There’s some evidence that’s already happening. Gree, a big-name Japanese mobile developer, started hiring staff for a Vancouver studio in July. Local startups, meanwhile, are popping up every month. Many are staffed with at least a few veterans of Vancouver’s once thriving console scene. Almost all are hoping to hit it big with the next social or mobile sensation. “The best thing to ever happen to the Vancouver indie scene is that those big, fat, bloated old bitches left town,” says Jason Bailey, the CEO of East Side Games, a local mobile startup, of the traditional console giants.

    But social and mobile firms aren’t as large or as lucrative as the console players—at least not yet. And without a Rockstar or a Radical to anchor the local industry, some worry the next generation of Vancouver talent will have nowhere to learn its craft. If B.C. wants to keep its status as a gaming hub, says Elliot Siemiatycki, a researcher at the University of British Columbia, the province needs to step up. “Vancouver can’t rely on its mountains and ocean view to attract people,” he says. That doesn’t necessarily mean increasing tax credits, although Siemiatycki does think that would help. It does mean, however, making a visible, viable effort to keep the firms the province has left, while fighting Ontario, Quebec and the rest of the world for the ones still looking for potential homes.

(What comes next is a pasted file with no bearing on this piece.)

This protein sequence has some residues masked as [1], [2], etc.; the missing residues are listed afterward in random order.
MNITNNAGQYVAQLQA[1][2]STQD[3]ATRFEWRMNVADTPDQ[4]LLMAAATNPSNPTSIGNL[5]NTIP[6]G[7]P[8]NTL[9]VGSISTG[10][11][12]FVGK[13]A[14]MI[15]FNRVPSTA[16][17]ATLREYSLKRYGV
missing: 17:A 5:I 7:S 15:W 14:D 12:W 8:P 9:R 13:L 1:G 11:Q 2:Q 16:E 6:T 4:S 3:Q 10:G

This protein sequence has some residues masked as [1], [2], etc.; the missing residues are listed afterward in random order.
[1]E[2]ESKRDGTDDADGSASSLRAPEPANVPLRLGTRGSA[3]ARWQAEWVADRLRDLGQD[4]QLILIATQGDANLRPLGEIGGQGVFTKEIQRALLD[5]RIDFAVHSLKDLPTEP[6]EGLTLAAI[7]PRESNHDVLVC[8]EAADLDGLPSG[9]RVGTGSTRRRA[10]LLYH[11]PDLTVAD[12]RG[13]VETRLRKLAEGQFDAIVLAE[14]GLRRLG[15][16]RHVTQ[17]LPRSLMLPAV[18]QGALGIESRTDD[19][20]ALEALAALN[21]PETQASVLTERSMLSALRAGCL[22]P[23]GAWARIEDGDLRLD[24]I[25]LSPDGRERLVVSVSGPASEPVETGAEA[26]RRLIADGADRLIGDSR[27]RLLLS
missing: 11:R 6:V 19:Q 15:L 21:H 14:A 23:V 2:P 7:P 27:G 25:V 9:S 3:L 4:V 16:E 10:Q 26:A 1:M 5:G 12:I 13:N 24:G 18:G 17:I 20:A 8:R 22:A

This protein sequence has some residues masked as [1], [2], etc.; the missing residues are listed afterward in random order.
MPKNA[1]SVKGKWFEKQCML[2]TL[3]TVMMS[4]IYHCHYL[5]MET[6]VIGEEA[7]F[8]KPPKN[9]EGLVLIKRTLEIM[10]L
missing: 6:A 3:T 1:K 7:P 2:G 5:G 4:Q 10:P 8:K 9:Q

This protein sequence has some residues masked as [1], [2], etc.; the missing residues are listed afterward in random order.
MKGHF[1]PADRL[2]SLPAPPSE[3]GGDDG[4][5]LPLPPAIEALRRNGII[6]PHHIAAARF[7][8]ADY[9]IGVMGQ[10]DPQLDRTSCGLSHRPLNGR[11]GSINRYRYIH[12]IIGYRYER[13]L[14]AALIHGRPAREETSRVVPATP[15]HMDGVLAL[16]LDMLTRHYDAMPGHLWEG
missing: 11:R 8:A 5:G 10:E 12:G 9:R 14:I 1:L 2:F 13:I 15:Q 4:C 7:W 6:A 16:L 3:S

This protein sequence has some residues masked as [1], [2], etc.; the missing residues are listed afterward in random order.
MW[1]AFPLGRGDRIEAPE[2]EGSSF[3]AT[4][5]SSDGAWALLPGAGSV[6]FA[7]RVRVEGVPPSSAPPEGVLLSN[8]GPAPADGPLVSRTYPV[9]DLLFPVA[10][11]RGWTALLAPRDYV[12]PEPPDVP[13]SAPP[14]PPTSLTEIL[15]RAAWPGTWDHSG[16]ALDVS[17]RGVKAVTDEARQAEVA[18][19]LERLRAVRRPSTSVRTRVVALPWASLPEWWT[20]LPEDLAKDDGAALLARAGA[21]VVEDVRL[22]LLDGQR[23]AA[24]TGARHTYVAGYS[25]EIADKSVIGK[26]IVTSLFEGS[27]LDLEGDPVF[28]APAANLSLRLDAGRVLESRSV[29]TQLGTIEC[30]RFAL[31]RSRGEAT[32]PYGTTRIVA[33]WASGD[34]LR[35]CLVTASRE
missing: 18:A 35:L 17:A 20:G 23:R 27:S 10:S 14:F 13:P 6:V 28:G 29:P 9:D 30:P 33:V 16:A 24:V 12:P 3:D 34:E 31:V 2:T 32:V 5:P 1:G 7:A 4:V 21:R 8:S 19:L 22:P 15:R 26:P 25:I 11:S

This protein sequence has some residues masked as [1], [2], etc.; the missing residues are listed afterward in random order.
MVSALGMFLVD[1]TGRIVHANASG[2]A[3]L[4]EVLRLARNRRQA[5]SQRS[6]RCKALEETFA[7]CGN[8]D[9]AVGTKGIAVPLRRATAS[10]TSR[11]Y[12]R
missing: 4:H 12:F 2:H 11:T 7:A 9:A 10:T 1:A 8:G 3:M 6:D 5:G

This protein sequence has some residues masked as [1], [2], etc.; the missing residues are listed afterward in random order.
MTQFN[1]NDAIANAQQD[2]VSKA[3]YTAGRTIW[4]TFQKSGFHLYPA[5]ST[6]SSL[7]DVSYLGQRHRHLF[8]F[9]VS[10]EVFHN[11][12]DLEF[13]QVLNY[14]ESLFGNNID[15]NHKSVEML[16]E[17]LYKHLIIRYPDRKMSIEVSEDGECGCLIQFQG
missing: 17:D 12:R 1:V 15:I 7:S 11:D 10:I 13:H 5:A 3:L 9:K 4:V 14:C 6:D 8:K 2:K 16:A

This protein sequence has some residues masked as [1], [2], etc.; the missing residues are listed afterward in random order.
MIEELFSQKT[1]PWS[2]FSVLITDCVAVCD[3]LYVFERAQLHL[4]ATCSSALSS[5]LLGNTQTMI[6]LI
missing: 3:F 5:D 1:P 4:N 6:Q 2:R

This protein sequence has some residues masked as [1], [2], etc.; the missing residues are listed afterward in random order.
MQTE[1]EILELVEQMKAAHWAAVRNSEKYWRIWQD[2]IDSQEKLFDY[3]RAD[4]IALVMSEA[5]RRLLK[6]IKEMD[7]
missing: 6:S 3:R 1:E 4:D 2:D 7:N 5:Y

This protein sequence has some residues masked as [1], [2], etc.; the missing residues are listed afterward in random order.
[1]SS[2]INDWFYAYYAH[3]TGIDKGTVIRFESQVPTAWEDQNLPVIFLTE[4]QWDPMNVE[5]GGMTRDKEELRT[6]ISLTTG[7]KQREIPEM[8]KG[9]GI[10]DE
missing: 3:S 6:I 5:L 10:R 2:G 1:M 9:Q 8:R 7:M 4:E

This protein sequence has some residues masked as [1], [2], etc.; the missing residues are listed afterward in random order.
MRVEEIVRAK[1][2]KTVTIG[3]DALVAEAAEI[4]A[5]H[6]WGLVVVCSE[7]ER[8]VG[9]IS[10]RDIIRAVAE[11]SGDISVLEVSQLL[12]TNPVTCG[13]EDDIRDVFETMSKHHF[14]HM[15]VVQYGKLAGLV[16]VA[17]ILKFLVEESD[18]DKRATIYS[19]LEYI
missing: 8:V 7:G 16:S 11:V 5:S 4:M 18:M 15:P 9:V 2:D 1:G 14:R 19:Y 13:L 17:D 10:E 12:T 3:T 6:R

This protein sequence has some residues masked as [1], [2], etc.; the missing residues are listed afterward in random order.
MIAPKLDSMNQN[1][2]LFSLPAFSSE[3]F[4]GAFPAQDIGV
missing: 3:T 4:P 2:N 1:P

September 21, 2012
  • Article

    Vancouver will soon host Canada’s first video game-themed restaurant as Brian Vidovic’s 

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    Vancouver will soon host Canada’s first video game-themed restaurant as Brian Vidovic’s EXP Restaurant and Barapproaches its opening day.

    It’s a project that Vidovic has long dreamed of making a reality, and has fought hard to develop in its Pender St. location for the past two years.

    Initial struggles to acquire permits delayed the original opening date of autumn 2011—creating a restaurant and bar of his scale requires permits and licenses that can take many months to acquire. The LCLB has two potential liquor licenses available to new businesses; one, a liquor-primary license, is not being dispensed by the City of Vancouver. The other, a food-primary license, is far more common, and far more in line with the prerogatives of Vidovic’s business.

    It was this license that his business was awarded earlier this week. Once it’s opened, the venue will be host to indie meetups, local gaming events, and countless lovers and supporters of gaming culture.

    The one thing it can’t host is actual video games.